Larry Kisabeth: “Finding superintendents is probably one of the most difficult jobs there is, simply because there aren’t a lot of candidates out there. Superintendent of schools is a difficult, difficult position. I think you have to use the process, go through your OSBA representatives, do as much vetting as possible, have a number of community interviews, and then check into previous school districts. It’s a tough job to fill, and I agree that Dr. Zalar, I think we’ve hit a home run with. I hope he’ll be here for a number of years.”

Dean Henry: “The answer is yes, we need to expand the process. We need to be more careful about vetting superintendent candidates, and we need to be careful about relying on the data we get. I’ve worked in criminal justice for 30 years, and I can tell you that a background check, even a good background check, won’t tell you everything you need to know about an individual. We need to dig deeper, we need to ask questions, we need to contact references, maybe even visit the places where these superintendent candidates have come from when we get down to the last two or three, and talk to people who are willing to talk about what kind of an individual they were, character traits, competence, credibility and so on.”

Chris Widman: “There’s two staff members that the board is tasked at taking care of, that’s the superintendent and the treasurer. Those are the two people the board needs to focus on the most. The processes this board has used in the past, we’ve used the Ohio School Boards Association to help us vet candidates, we’ve used the local ESC to help us vet candidates, we’ve done the interviewing process, we’ve vetted, we’ve contacted references not only that the candidate gives us, but also references that we go and seek out. So for example, if we have a candidate from the Toledo area, we look to find somebody from that area who wasn’t necessarily listed on the reference, but might be able to give us some information. So it’s hard to find a good superintendent, and I am very pleased that we have Dr. Zalar today.”

Dustin Williams: “I believe the biggest change to the process needs to be the accountability and visibility on the part of the school board. As Chris mentioned, the school board has a responsibility for hiring two particular individuals — the treasurer and the superintendent. While we’ve had very good luck with the treasurer, we have had some recent problems with superintendents. But I think the biggest change is partly the process by which we hire the superintendent, but the accountability that the board has in that area. And I think we have not been held accountable up to this point.”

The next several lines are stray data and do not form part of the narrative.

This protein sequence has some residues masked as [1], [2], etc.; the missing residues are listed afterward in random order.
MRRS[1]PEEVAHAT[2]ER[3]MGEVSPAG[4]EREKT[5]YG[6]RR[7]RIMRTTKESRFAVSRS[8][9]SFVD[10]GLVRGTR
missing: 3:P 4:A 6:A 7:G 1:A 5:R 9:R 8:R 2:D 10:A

George Sherwood: “Hiring anyone for such a critical position in any organization is never an easy task, but I think Dustin hit the nail on the head when he talked about accountability. We need to maintain accountability within the hiring authority, and one resource that I think wasn’t touched on this evening was involving in our community. The board has made some missteps in communicating with our community, and I think involving our community many of the ongoing operations and the decisions that are made in the school board that directly affect our community stakeholders is really something we should consider in the future.”

“In what ways do you intend to show transparency, taxpayer advocacy, and communication among your stakeholders?’

Victor Perez: “I think one of the first things we’ve done is I’ve supported Dr. Zalar, and I think when he interviewed he understood that transparency is a problem for us, and earning that trust. So one of the first things he’s doing is developing a strategic plan to gather community partners and the input of the community. I think at this point the only thing that we can do as a board is listen, and learn to listen better, and make sure that our staff is getting the information that we need from our community. We need to know from our community what they want from their schools, what they want their schools to look like, what they want them to be like, and what they’re willing to do to support their schools. Until we get them being the ones that make this plan, we’re not going to be able to move forward.”